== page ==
(100 S. E. 110). Equity will not decree against a purchaser specific performance of a contract, where by the terms of the contract no specific performance could be decreed against the seller. Peacock v. Deweese, 73 Ga. 570
. The remedy, if it exists at all, must be mutual and reciprocal. Jackens v. Nicolson, 70 Ga. 198 (3)
. To constitute a valid sale of real estate which will support a suit for specific performance, the writing relied on to take the transaction out of the statute of frauds must (a) identify the buyer and seller, (b) describe the subject matter of the contract, and (c) name the consideration. Code 20-401 (4); Oglesby Grocery Co. v. Williams Mfg. Co., 112 Ga. 359
(37 S. E. 372); F. & W. Grand Stores v. Eiseman, 160 Ga. 321
(127 S. E. 872); Cashin v. Markwalter, 208 Ga. 444 (3)
(67 S. E. 2d 226).
Sales of land by an auctioneer are within the statute of frauds. White v. Crew, 16 Ga. 416 (3). Though in case of a sale by auction the auctioneer is considered as the agent of both the seller and the purchaser, 50 far as to dispense with any further memorandum in writing than his own notation (Code 96-114), the memorandum relied upon to take the sale out of the operation of the statute of frauds must in some way indicate or show who are the parties to the contract, not only who is the purchaser, but who is the seller. Oglesby Grocery Co. v. Williams Mfg. Co., supra. The memorandum in the instant case cannot be treated as a memorandum made by the auctioneer under Code 96-114 which is binding on both parties, for that would not require the signature of the purchaser. Rhyne v. Mayhugh, 156 Ga. 243 (2) (119 S. E. 522). All that the purported contract of sale in this case amounts to is a writing signed by the purchaser to pay the balance of the purchase price of certain numbered lots, without the writing disclosing who is the seller or who is obligated to make a conveyance of the property. The writings relied upon to constitute valid contracts for the sale of real estate, wholly failing to show the identity of any party who is bound to make a deed to the lots described in the memorandum signed by the defendant to pay the balance of the purchase money, did not constitute valid and binding contracts for the sale or purchase of the land, and were incapable either of being enforced in equity or as a basis for an action at law for the balance of the purchase money. The case of Mohr v. Dillon, 80 Ga. 572 (5 S. E. 770), relied on by the plaintiff, is not in point here, for the reason that the court there found that the memorandum by the auctioneer was sufficient to identify both the seller and the purchaser.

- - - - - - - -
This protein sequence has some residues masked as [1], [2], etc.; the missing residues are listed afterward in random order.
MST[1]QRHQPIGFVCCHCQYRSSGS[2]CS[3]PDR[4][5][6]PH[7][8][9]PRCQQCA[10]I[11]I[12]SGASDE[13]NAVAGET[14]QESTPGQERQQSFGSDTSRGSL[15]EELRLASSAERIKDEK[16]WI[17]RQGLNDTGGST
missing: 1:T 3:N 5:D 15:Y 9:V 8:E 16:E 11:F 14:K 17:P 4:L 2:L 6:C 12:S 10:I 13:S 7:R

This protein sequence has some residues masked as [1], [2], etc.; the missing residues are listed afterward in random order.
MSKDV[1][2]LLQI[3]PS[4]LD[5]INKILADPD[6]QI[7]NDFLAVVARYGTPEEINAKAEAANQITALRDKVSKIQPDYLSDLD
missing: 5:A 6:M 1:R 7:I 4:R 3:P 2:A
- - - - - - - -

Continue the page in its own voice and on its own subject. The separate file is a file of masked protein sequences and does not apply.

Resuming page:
The contention that the defendant having paid part of the purchase price of the lots, there has been such part performance of the contract as would bring the transaction out of the operation of the statute of frauds, and within the exception provided by Code 20-402 (3), is without merit. "The receipt of a part of the purchase money is not such part performance as will take the case out of the statute. It is only in cases where partial payment of the purchase money is accompanied with possession that it will amount to part performance so as to take the contract out of the statute." Corbin v. Durden, 126 Ga. 429, 431 (55 S. E. 30). It was not error to sustain the general demurrer and dismiss the petition.
Judgment affirmed. All the Justices concur.